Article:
No shame in copying Red Bull F1 car concept, says Mercedes

No shame in copying Red Bull F1 car concept, says Mercedes

The German car manufacturer is currently evaluating a change of direction for its W14 car after realising that its ‘zeropod’ idea is not going to deliver the performance levels hoped for.

Having settled on a change of path, Mercedes has talked of promising results from its CFD and wind tunnel work which it hopes it can unleash in the early stages of the European season.

While some of the early focus of Mercedes’ changes will revolve around the sidepods, the final concept shift will go much deeper than that and involve elements like its set-up window and ride height.

With most of the grid appearing to be converging on the Red Bull downwash concept that suits the current regulations, the likelihood is that Mercedes too will shift in that direction, even if it is not a direct copy.

Although in the past Mercedes felt that its best hope of being the fastest in F1 was by pioneering its own design concepts, Wolff has suggested that its critical decision now is on going simply down the route that delivers the best results.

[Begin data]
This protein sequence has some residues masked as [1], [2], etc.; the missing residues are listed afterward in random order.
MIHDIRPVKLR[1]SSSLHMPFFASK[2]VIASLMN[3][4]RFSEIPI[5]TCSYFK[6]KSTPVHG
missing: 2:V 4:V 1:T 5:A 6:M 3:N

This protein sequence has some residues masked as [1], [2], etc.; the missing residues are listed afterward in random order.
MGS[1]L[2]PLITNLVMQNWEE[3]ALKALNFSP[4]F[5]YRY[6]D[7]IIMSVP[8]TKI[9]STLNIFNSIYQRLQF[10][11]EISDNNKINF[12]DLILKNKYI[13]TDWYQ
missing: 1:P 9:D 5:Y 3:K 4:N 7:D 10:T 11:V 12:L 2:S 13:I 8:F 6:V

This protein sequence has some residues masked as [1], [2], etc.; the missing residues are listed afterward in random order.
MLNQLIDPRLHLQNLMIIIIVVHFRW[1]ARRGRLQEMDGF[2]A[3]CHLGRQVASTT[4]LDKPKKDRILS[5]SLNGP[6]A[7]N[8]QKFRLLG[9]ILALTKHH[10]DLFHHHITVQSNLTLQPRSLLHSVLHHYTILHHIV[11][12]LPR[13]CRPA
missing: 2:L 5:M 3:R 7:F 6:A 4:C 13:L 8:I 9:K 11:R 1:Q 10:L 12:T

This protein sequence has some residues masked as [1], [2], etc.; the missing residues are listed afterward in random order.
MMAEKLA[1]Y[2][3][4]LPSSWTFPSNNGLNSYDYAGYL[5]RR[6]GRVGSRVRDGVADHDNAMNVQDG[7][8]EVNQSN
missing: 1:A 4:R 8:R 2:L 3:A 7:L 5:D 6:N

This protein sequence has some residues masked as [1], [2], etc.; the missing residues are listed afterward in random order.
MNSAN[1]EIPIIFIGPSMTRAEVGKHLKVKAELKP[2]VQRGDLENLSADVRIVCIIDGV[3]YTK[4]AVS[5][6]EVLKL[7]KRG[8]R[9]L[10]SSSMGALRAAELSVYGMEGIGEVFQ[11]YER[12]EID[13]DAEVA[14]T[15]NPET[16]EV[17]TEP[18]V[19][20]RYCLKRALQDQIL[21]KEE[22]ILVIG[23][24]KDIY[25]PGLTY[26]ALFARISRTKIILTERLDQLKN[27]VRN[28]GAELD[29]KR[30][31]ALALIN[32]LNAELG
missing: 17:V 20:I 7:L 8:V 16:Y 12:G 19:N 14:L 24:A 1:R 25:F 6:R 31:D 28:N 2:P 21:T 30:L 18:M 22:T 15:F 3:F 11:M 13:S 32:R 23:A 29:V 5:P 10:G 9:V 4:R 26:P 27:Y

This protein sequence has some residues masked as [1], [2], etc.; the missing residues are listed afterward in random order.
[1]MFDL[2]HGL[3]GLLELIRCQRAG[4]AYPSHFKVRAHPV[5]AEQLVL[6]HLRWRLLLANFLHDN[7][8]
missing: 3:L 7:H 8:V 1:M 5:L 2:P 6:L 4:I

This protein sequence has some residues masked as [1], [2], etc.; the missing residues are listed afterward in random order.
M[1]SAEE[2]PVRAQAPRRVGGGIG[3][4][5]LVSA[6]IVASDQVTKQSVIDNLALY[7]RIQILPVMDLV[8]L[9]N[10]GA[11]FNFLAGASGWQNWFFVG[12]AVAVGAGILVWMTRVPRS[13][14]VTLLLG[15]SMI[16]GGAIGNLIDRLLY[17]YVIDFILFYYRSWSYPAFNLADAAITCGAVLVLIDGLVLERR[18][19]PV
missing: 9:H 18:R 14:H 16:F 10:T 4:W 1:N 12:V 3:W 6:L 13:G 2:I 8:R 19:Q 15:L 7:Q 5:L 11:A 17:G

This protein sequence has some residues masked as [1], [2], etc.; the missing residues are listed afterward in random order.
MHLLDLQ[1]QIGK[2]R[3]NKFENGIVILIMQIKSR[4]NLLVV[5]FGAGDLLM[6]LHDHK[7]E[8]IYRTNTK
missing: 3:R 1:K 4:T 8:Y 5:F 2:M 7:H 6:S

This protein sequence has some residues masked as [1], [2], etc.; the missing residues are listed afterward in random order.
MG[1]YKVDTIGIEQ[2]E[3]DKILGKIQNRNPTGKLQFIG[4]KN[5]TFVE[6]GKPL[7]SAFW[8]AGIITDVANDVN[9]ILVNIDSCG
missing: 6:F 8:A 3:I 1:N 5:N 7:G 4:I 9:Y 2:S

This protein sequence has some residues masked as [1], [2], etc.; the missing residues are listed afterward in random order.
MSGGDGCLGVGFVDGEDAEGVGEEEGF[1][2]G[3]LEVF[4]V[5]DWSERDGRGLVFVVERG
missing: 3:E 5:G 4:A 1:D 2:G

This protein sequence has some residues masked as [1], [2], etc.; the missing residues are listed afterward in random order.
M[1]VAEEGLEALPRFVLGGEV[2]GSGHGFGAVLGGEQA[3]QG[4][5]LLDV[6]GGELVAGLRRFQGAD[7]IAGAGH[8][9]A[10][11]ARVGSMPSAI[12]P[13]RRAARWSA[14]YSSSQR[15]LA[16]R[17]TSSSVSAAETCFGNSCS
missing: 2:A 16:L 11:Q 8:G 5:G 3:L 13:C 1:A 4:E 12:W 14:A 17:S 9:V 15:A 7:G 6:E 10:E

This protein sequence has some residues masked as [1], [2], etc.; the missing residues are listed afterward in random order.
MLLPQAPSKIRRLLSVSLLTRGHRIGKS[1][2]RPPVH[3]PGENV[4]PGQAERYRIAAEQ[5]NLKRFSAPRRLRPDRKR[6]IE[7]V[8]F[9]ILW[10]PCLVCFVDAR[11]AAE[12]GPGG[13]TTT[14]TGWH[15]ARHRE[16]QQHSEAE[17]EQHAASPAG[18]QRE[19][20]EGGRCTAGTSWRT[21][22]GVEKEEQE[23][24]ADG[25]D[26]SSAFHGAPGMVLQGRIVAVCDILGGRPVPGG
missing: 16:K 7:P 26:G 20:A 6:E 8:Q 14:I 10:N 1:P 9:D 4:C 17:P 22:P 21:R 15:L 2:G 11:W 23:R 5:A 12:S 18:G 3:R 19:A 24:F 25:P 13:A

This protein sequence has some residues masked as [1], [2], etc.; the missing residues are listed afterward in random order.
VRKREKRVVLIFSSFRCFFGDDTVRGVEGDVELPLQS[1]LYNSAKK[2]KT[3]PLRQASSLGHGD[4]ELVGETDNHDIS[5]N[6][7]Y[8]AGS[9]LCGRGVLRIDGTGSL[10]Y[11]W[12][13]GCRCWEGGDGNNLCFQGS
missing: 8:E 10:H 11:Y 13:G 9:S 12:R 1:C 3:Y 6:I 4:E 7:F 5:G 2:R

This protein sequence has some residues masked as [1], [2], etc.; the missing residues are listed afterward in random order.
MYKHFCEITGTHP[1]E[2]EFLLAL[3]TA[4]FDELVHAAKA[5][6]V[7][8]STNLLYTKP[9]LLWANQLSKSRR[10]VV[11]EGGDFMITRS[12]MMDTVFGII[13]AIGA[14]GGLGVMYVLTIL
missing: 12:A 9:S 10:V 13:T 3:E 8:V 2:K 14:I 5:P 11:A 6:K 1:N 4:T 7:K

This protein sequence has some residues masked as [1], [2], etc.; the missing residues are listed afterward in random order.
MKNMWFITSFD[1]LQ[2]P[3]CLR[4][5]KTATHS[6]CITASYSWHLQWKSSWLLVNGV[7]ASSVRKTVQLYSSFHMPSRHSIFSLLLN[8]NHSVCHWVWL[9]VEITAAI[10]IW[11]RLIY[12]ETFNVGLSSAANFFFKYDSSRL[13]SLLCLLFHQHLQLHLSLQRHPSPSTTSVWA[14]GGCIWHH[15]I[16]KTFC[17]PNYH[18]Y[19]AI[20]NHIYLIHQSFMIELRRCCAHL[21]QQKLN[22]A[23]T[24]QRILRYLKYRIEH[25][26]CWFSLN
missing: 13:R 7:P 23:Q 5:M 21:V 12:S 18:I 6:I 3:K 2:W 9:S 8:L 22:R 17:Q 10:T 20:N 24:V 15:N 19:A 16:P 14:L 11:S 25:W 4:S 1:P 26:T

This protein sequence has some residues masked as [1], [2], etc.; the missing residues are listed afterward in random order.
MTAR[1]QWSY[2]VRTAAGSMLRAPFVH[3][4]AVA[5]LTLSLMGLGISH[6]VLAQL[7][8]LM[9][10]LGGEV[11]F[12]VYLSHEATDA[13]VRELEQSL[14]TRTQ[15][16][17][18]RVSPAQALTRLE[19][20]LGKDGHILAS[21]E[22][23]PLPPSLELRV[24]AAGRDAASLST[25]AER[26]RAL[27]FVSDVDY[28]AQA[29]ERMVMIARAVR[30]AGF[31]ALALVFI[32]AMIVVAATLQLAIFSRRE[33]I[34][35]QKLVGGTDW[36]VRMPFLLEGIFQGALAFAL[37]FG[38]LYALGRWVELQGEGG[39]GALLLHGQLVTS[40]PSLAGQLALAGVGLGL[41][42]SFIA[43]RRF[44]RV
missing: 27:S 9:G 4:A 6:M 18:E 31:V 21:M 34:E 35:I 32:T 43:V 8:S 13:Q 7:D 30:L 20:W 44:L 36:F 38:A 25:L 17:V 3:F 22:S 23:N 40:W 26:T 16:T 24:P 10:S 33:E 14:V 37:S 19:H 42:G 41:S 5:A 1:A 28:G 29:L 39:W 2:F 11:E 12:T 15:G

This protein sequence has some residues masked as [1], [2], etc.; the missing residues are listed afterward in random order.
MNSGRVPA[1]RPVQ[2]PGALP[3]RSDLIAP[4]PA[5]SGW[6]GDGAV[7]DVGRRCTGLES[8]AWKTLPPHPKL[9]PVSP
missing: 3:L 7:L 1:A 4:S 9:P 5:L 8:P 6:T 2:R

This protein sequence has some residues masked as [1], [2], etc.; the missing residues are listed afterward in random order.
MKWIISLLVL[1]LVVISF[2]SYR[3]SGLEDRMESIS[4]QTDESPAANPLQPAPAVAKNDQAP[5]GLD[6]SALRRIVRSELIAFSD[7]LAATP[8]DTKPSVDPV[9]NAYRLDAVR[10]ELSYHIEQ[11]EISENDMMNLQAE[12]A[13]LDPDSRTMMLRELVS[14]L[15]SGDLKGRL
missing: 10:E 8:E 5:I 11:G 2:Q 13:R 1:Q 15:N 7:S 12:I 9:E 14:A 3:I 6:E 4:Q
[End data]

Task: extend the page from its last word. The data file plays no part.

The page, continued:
And if that means committing to the Red Bull design, then he is clear that the team will do that, as he even cheekily suggested he would have no qualms about putting one of his rivals’ stickers on the car as a credit.

“I think at this stage, we have no dogmatism of how the car should look like,” explained Wolff. “It just needs to be the quickest possible race car.

“And if that car looks like a Red Bull, or like SpaceX, I don’t care, it just needs to be quick.

“And if it’s a Red Bull, we will put a little bull somewhere with a sticker, and I will have no shame if it’s quick.”

Toto Wolff, Team Principal and CEO, Mercedes-AMG

Photo by: Sam Bloxham / Motorsport Images

Wolff suggests that the lessons of Aston Martin, which abandoned its own original idea at the start of 2022 to go down the Red Bull route, show the potential that there is to make improvements after committing to a change of direction.

“Definitely what Aston Martin has done proves that, within six or seven months, you can gain so much lap time that it makes you play very much at the front. So that is good to see.

“It is good to see for all of us that you should never write off a season if these kinds of steps can be done.”

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While much of the focus on the new direction has revolved around the sidepods, Wolff says that the key factor is the holistic approach to where the car is run relative to the track and how it is set up.

“I think the biggest changes that we made is actually looking at where we want to have the car set up in its sweet spot,” he said.

“We’ve been too low last year, we’ve been too high this year. And now we believe we know what to land on.

“Obviously everything else follows in terms of floor, and bodywork that you want to achieve. So I don’t want to sound too foolishly optimistic, but at least we see low-hanging fruit with things that are encouraging.”

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